On his death bed, the Chief Imam of Zango prayed for all his children – except his first born who turned away from the faith.

It was at this trying period that the Christian convert met Taribo West, the mid- fielder who came to Zaria for a crusade at the Ahmadu Bello University.

‘Taribo West took me to Port Harcourt.’

Balogun’s mom was overjoyed at his conversion but dared not display her feelings. She rejoined the Christian fold herself after her husband passed away in 2010.

Photography & Video Training

Unable to finish secondary school, he learnt Photography and Video editing at the Film Unit, Mass Communications Department, Ahmadu Bello University, Zaria.

‘There was one terrific lecturer there who went by the name of Dr. Andrew Omebije,’ Balogun says. ‘He helped me to be the outstanding photographer that I am today.’

On receiving his certificate, Balogun travelled to Lagos, with nowhere in mind to stay. He was later introduced to Mrs. Dele George, founder, Strong Tower Mission, who allowed him to stay as a guest and paid him a stipend as a photographer.

While roughing it out at the orphanage, he met his future wife.

After marriage, Balogun would venture out from home seeking clients to photograph at so much per picture. What with his suave manner, confident approach and flawless English to boot – single ladies found him irresistible. A good number invited him to their bedroom for portraits and nudes!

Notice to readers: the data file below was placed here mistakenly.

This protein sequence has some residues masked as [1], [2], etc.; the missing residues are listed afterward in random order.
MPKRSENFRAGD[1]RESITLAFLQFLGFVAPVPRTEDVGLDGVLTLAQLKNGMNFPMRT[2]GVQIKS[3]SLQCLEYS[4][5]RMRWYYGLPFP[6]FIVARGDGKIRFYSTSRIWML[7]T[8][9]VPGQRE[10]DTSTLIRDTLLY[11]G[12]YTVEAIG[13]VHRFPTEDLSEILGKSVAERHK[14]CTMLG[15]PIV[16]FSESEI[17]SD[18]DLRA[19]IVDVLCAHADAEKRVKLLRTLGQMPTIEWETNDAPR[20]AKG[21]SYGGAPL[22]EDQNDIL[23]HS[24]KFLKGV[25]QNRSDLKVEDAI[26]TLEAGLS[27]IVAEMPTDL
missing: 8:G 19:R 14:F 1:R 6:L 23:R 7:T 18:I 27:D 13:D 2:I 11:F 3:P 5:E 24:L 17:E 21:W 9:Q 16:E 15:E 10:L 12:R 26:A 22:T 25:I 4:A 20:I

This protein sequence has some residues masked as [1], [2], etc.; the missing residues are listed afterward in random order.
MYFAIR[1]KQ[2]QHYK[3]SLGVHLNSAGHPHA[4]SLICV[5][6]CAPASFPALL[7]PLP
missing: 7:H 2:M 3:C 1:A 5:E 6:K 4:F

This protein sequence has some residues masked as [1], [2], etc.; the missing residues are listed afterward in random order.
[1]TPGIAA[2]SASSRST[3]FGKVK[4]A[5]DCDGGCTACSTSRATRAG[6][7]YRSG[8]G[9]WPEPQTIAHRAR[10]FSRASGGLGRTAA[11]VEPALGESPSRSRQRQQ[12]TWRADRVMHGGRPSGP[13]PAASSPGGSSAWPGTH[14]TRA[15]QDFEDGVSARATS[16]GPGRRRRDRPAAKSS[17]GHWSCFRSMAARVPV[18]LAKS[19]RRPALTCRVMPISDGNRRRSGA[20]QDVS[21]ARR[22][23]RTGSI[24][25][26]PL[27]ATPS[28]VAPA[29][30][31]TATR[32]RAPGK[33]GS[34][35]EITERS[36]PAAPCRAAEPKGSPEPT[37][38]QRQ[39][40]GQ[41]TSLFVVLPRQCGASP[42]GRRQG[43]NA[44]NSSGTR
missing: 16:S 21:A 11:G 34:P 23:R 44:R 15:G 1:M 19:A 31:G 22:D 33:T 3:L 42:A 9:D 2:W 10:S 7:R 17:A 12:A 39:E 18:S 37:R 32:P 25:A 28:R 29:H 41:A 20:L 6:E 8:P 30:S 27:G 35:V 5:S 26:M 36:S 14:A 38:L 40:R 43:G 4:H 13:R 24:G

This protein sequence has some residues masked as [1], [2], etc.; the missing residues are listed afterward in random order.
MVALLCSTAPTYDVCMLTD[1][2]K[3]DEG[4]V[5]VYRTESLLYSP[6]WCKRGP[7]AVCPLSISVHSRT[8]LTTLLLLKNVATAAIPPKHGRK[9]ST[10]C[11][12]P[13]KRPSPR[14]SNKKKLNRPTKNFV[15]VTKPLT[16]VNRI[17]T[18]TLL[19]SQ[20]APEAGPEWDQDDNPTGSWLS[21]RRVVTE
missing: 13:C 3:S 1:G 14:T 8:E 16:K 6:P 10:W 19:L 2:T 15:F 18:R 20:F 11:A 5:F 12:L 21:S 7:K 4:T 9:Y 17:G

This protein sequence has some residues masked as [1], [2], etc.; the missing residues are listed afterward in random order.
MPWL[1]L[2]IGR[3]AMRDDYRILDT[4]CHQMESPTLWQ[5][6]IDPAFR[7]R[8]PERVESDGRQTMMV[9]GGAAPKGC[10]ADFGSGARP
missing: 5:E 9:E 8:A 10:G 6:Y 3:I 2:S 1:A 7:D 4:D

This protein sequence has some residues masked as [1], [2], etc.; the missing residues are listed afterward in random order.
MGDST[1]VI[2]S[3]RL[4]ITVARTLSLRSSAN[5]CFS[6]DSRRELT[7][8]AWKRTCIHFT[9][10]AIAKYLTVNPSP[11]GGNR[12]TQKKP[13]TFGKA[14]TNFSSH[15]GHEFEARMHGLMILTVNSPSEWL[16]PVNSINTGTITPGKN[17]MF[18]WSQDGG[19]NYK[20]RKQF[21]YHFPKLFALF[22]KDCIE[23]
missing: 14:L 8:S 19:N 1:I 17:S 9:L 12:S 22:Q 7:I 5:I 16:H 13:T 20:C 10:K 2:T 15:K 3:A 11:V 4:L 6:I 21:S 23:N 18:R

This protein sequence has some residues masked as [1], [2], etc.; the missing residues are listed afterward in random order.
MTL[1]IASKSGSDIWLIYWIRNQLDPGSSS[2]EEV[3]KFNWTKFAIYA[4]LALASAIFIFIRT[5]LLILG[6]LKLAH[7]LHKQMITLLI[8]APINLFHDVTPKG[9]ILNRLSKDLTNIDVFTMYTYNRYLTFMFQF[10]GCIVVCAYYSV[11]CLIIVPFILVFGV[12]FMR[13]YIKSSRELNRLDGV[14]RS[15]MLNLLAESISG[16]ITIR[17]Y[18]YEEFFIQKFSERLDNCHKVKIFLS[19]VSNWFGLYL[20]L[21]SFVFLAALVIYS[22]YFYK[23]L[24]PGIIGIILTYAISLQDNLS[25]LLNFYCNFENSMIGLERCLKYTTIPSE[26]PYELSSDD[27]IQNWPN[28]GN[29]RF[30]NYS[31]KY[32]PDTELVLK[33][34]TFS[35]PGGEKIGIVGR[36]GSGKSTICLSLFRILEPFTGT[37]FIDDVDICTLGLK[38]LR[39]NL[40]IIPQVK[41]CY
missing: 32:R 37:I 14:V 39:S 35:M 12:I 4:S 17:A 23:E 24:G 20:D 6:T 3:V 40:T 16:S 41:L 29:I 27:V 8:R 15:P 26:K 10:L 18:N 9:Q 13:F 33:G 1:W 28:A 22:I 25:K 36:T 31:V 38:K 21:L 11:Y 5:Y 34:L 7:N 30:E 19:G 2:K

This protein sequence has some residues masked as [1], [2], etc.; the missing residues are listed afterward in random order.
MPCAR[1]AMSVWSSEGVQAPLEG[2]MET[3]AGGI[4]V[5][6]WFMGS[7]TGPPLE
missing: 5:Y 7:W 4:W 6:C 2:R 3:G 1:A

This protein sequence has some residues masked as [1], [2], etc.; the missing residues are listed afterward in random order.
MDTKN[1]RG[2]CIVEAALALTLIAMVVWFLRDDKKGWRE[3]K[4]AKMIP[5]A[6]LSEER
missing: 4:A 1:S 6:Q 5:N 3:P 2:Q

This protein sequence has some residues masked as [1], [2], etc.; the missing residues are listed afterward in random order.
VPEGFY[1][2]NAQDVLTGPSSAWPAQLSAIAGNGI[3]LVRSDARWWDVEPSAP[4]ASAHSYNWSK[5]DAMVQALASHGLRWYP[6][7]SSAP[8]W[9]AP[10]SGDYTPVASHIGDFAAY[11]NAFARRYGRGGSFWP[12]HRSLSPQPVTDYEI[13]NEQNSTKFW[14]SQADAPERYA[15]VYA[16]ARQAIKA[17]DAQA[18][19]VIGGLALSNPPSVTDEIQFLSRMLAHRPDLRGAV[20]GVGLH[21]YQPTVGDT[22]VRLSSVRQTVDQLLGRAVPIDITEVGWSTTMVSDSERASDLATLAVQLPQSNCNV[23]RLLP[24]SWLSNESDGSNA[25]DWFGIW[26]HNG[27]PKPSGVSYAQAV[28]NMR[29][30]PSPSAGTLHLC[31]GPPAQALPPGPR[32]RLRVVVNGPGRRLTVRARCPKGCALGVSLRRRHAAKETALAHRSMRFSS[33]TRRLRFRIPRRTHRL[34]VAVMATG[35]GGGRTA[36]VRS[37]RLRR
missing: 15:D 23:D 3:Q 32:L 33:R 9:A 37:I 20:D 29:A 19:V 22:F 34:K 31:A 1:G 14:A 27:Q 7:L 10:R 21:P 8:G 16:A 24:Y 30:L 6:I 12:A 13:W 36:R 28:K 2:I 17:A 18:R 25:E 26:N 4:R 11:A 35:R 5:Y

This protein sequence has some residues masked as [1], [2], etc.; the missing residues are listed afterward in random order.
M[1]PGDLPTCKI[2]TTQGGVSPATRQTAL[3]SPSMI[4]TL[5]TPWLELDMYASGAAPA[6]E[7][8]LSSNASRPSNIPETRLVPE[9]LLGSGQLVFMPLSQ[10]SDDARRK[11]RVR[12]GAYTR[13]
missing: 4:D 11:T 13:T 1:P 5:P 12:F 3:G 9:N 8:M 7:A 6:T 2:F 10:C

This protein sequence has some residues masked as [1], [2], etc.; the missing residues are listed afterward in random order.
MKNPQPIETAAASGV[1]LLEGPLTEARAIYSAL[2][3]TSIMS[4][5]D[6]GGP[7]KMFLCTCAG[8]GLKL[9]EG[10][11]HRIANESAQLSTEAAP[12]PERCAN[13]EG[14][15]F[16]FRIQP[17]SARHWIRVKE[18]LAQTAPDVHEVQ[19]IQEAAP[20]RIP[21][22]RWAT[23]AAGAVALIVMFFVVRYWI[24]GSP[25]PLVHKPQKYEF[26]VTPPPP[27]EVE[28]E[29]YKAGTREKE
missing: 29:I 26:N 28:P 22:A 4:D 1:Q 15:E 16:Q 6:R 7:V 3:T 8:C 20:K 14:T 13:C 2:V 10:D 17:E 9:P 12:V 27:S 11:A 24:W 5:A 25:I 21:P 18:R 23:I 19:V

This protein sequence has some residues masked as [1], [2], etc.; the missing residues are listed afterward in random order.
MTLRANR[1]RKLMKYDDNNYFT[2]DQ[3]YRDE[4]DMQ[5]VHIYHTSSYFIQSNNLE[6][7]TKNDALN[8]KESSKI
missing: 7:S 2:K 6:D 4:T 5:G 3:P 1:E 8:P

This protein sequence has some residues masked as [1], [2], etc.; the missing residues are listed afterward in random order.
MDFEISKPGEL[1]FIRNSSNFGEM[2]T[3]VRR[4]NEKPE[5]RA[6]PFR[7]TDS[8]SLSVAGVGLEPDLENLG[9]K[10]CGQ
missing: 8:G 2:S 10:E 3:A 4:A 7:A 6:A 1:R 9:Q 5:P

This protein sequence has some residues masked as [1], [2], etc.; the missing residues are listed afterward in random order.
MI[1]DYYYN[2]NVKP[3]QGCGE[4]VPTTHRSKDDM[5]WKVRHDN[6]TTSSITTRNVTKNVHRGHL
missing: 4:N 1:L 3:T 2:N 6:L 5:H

How did he cope as a Born Again?

‘It was really by ascetic self-discipline,’ he replies. ‘Not very difficult if you focus on the job and not on the subject.’

Much dotted upon by his kids, Isaac and Rebecca, the first fruit of Islamic parentage has come a long way indeed.

Balogun turned 50 in September 2020.

The Sickle Cell Warrior @ 50

Balogun’s life with SCD has not been rosy in any way. He has had six surgeries including ones for priapism, glaucoma, avascular necrosis and skin grafting. He has also known deep poverty, the consequence of not having anyone to push him up professionally. Recently, he has been so ill he was at one time suspected of having COVID-19, the virus currently mopping up lives around the world.

Since turning 50 he has been having issues with his breathing and severe daily chest pains, which have prompted him to engage in the dangerous practice of taking large doses of diclofenac.

‘A doctor friend begged me to leave off taking diclo, suggesting I either grit my teeth and bear the pain or take only paracetamol,’ says Balogun.

He doesn’t know sickle cell pain, otherwise he wouldn’t ask me to be a stoic or to take useless pain medication, he contends. Apparently, paracetamol does not work anymore for the veteran sickle cell warrior.

A hardworking family man and talented photographer, Balogun now works on appointment. If you are in Lagos, Ogun or Oyo State and you need excellent photography and video services, Funso Balogun is your man.

He also needs assistance to set up a photo studio near his residence. If you are moved to help, please use any of the account details below:

Account Name: Balogun Funso Abraham

Bank: Access Bank

Ac No: 0013556639 OR

Account Name: Funsho Abraham Balogun

Bank: GTB

Ac No: 00165011868

Balogun can be reached on 08026190002 and whatsapp on 08149371991. Email address: prosperfunsho@gmail.com